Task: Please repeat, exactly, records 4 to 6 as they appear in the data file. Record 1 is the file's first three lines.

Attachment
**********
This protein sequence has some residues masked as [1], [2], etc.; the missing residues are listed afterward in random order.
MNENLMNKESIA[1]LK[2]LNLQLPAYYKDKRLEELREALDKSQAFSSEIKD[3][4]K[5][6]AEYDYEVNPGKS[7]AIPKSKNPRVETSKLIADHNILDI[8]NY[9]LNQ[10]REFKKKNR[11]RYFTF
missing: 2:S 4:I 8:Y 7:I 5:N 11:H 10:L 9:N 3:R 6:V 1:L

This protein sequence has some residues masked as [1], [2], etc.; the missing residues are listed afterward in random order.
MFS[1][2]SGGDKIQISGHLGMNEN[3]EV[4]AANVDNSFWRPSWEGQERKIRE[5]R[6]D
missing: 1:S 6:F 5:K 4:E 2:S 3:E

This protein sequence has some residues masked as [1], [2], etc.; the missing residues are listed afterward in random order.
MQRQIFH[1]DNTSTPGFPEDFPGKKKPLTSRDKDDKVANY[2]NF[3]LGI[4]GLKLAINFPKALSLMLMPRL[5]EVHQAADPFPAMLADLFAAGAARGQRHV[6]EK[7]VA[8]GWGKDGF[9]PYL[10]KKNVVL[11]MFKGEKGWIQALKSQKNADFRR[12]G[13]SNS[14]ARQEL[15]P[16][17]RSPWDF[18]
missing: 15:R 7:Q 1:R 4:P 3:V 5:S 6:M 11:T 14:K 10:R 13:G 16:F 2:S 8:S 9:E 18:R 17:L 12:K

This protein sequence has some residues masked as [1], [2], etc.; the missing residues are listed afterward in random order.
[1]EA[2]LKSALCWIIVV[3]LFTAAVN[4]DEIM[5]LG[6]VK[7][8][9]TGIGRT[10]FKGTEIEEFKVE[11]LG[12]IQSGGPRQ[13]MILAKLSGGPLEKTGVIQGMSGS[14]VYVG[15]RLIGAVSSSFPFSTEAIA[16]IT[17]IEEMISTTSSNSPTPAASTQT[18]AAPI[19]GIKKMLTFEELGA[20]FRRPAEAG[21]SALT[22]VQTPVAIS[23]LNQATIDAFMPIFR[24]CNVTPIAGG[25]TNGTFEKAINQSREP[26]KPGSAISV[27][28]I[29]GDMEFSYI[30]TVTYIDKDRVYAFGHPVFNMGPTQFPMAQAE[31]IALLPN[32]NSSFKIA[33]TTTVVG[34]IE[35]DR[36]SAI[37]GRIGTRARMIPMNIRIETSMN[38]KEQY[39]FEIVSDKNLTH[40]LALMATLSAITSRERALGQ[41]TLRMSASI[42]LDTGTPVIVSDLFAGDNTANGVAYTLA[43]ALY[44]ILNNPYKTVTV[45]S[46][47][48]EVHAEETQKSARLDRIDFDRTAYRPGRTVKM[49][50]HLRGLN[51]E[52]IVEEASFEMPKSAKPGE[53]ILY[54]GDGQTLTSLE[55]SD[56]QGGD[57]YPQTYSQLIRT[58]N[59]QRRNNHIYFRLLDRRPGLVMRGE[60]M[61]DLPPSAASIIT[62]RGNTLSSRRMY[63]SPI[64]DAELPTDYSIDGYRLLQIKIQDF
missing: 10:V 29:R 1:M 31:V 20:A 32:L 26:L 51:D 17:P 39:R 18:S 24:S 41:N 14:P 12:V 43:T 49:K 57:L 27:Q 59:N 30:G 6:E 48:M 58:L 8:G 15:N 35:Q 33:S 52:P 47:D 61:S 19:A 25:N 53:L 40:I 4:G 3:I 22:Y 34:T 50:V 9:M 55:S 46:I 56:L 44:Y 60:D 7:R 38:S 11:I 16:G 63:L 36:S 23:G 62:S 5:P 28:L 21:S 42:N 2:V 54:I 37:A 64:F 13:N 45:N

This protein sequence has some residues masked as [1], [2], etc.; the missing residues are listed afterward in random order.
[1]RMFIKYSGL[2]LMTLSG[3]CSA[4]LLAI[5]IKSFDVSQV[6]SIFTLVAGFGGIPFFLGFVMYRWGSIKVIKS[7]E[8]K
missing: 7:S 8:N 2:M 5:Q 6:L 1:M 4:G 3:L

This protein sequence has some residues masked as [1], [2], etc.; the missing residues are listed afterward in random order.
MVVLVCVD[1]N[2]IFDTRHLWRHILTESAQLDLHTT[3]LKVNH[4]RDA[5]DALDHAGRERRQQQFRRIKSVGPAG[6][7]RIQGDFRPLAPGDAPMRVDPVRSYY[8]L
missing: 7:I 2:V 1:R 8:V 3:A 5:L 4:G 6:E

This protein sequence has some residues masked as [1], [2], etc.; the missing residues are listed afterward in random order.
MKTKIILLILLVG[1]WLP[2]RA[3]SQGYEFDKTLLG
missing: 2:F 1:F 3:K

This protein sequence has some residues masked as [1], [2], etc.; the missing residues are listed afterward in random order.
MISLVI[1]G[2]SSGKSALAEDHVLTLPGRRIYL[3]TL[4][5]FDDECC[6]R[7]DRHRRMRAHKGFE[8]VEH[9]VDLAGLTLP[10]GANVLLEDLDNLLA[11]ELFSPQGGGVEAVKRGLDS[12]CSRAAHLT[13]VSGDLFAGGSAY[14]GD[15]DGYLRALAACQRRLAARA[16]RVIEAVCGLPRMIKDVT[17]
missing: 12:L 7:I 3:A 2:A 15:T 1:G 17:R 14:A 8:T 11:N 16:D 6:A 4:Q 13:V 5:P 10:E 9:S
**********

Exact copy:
This protein sequence has some residues masked as [1], [2], etc.; the missing residues are listed afterward in random order.
[1]EA[2]LKSALCWIIVV[3]LFTAAVN[4]DEIM[5]LG[6]VK[7][8][9]TGIGRT[10]FKGTEIEEFKVE[11]LG[12]IQSGGPRQ[13]MILAKLSGGPLEKTGVIQGMSGS[14]VYVG[15]RLIGAVSSSFPFSTEAIA[16]IT[17]IEEMISTTSSNSPTPAASTQT[18]AAPI[19]GIKKMLTFEELGA[20]FRRPAEAG[21]SALT[22]VQTPVAIS[23]LNQATIDAFMPIFR[24]CNVTPIAGG[25]TNGTFEKAINQSREP[26]KPGSAISV[27][28]I[29]GDMEFSYI[30]TVTYIDKDRVYAFGHPVFNMGPTQFPMAQAE[31]IALLPN[32]NSSFKIA[33]TTTVVG[34]IE[35]DR[36]SAI[37]GRIGTRARMIPMNIRIETSMN[38]KEQY[39]FEIVSDKNLTH[40]LALMATLSAITSRERALGQ[41]TLRMSASI[42]LDTGTPVIVSDLFAGDNTANGVAYTLA[43]ALY[44]ILNNPYKTVTV[45]S[46][47][48]EVHAEETQKSARLDRIDFDRTAYRPGRTVKM[49][50]HLRGLN[51]E[52]IVEEASFEMPKSAKPGE[53]ILY[54]GDGQTLTSLE[55]SD[56]QGGD[57]YPQTYSQLIRT[58]N[59]QRRNNHIYFRLLDRRPGLVMRGE[60]M[61]DLPPSAASIIT[62]RGNTLSSRRMY[63]SPI[64]DAELPTDYSIDGYRLLQIKIQDF
missing: 10:V 29:R 1:M 31:V 20:A 32:L 26:L 51:D 17:P 39:R 18:S 24:S 41:N 14:P 12:V 43:T 49:K 57:L 27:Q 59:N 30:G 6:E 48:M 58:L 8:G 15:N 35:Q 33:S 52:P 47:D 61:S 19:A 25:N 53:L 40:I 4:G 3:I 22:Y 34:T 50:V 9:M 55:S 46:I 56:L 44:Y 60:D 7:R 38:S 11:I 16:G 63:L 36:S 23:G 62:S 5:P 28:L 21:S 42:N 2:V 54:I 37:A 64:F 13:N 45:N

This protein sequence has some residues masked as [1], [2], etc.; the missing residues are listed afterward in random order.
[1]RMFIKYSGL[2]LMTLSG[3]CSA[4]LLAI[5]IKSFDVSQV[6]SIFTLVAGFGGIPFFLGFVMYRWGSIKVIKS[7]E[8]K
missing: 7:S 8:N 2:M 5:Q 6:L 1:M 4:G 3:L

This protein sequence has some residues masked as [1], [2], etc.; the missing residues are listed afterward in random order.
MVVLVCVD[1]N[2]IFDTRHLWRHILTESAQLDLHTT[3]LKVNH[4]RDA[5]DALDHAGRERRQQQFRRIKSVGPAG[6][7]RIQGDFRPLAPGDAPMRVDPVRSYY[8]L
missing: 7:I 2:V 1:R 8:V 3:A 5:L 4:G 6:E